“The say­ing in the his­toric preser­va­tion com­mu­nity is, ‘Some­times new ideas need old build­ings.’ The way that you rein­vest in a com­mu­nity like Cam­bridge is by build­ing on what is al­ready here,” said Red­ding. “This is the smartest kind of ap­proach. This build­ing not only had value in the past but it also has value in the fu­ture. We’re pretty ex­cited about it.”

Dorch­ester County Tourism Di­rec­tor Amanda Fen­ster­maker and Eco­nomic De­vel­op­ment Busi­ness Man­ager Su­san Banks spoke to the eco­nomic pros­per­ity once sym­bol­ized by the Phillips Packing Com­pany, and the per­sonal con­nec­tion felt by the com­mu­nity to such a rich par t of the city’s his­tory.

City of Cam­bridge Eco­nomic De­vel­op­ment As­so­ci­ate Di­rec­tor Bran­don Hes­son said that this project is an easy thing for the city to get be­hind.

“Ul­ti­mately, the reach is a lot big­ger be­cause it con­nects that en­tre­pre­neur­ial spirit to wild and crazy ideas,” said Hes­son. “It’s a big, prom­i­nent icon for wild and crazy ideas, and mak­ing them work here in Cam­bridge, but con­nect­ing to some­thing that this build­ing served in the past. The fab­ric of our com­mu­nity isn’t that much dif­fer­ent.”

“This is a great story to tell as well. When we find a com­mu­nity get­ting to­gether and work­ing to­gether across ge­og­ra­phy, ide­ol­ogy, pol­i­tics, it’s in­spir­ing,” said Startup Mary­land CEO Mike Binko. “It doesn’t hap­pen ev­ery­where. We couldn’t be more proud to see what we’re see­ing here. Hope­fully, we’ll be a part of it as it un­folds, and we would like Cam­bridge and this fa­cil­ity to be the ‘Where are they now?’ story a year or two from now.”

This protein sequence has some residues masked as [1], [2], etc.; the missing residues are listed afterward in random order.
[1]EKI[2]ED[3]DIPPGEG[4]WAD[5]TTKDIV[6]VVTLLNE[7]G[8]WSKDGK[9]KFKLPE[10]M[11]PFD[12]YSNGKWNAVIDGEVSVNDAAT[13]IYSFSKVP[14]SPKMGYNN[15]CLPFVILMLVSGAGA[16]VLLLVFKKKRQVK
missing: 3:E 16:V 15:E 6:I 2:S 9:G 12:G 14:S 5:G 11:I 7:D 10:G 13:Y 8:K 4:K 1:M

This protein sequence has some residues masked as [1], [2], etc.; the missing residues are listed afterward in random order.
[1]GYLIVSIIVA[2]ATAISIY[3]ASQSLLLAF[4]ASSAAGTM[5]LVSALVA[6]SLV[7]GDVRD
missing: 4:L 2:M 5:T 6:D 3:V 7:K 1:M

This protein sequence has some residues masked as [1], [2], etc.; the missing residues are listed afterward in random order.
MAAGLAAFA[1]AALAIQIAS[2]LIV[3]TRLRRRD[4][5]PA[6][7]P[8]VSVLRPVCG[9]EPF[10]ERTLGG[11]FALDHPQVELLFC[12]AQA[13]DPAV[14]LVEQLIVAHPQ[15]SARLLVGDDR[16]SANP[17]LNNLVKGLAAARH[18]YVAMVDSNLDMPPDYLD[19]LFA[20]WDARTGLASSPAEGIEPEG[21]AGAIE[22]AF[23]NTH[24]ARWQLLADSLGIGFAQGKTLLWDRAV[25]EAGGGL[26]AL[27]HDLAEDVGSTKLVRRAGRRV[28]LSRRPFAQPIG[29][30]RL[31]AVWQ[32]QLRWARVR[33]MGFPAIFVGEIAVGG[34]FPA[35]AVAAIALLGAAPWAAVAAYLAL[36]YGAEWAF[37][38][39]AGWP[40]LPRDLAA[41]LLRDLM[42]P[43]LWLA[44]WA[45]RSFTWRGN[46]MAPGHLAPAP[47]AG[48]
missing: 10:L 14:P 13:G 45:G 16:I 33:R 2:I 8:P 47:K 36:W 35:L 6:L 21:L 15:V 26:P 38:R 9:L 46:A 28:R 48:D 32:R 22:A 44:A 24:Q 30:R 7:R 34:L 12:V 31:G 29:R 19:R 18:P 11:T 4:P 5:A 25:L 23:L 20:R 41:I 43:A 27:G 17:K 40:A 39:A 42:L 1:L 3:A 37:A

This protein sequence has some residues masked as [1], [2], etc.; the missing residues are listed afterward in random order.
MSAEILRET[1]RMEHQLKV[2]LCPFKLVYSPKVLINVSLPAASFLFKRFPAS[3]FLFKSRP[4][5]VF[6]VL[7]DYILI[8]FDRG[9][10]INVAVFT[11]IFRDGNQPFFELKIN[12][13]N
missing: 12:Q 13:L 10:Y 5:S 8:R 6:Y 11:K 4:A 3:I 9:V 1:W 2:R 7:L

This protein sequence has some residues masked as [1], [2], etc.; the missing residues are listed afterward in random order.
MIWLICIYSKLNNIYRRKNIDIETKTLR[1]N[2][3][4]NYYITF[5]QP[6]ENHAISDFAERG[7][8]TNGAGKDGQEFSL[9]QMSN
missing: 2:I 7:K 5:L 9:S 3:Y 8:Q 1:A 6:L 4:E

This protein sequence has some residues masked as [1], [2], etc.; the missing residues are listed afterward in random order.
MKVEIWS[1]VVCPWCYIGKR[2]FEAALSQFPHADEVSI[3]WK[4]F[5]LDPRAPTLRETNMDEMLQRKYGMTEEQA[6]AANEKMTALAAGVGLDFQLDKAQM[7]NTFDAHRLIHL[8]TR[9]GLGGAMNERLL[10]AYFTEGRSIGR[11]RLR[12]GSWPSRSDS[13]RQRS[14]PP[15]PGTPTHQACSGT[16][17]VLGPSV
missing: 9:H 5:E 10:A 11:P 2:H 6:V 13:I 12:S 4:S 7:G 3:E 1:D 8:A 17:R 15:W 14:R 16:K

Fol­low­ing the stop at the Phillips Packing Com­pany, the Startup Mary­land crew vis­ited the new Eastern Shore In­no­va­tion Cen­ter and RAR Brew­ing.

A screen­ing of Startup Mary­land’s doc­u­men­tary STRT1UP Road Show, fea­tur­ing a be­hind-the-scenes look at the an­nual statewide tour, was held at RAR Brew­ing.

RAR Brew­ing and Hoop­ers Is­land Oys­ter Aqua­cul­ture are alumni of the Pitch Across Mary­land tour. They have since be­come spon­sors of the tour along with or­ga­ni­za­tions such as the Mary­land Depart­ment of Com­merce, Tedco, Kloud­track, Daasn and many more.

“We be­lieve en­trepreneur­ship is a path to solv­ing a lot of prob­lems that can go un­ad­dressed by pol­i­tics or pol­icy,” said Binko. “We can bring the sheer will of the en­tre­pre­neur­ial com­mu­nity to work and make it hap­pen and cel­e­brate it as it’s happening.”

Pitch Across Mary­land of­fers en­trepreneurs and in­no­va­tors an op­por­tu­nity to cre­ate a video pitch that will be seen by in­vestors and other play­ers that could help them make their idea a re­al­ity. In ad­di­tion to the video pitch pro­gram, Startup Mary­land has sev­eral other pro­grams, such as a boot­camp, to educate and en­cour­age en­trepreneurs in their ven­tures.

Startup Mary­land is a branch of Startup Amer­ica, the only one to have a statewide bus tour, and ranks in the Top 5 for num­ber of star­tups per capita.


Bill Struever with Cross Street Part­ners spoke about the vi­sion for the project and pre­sented dis­plays of con­cept art to Startup Mary­land CEO Mike Binko.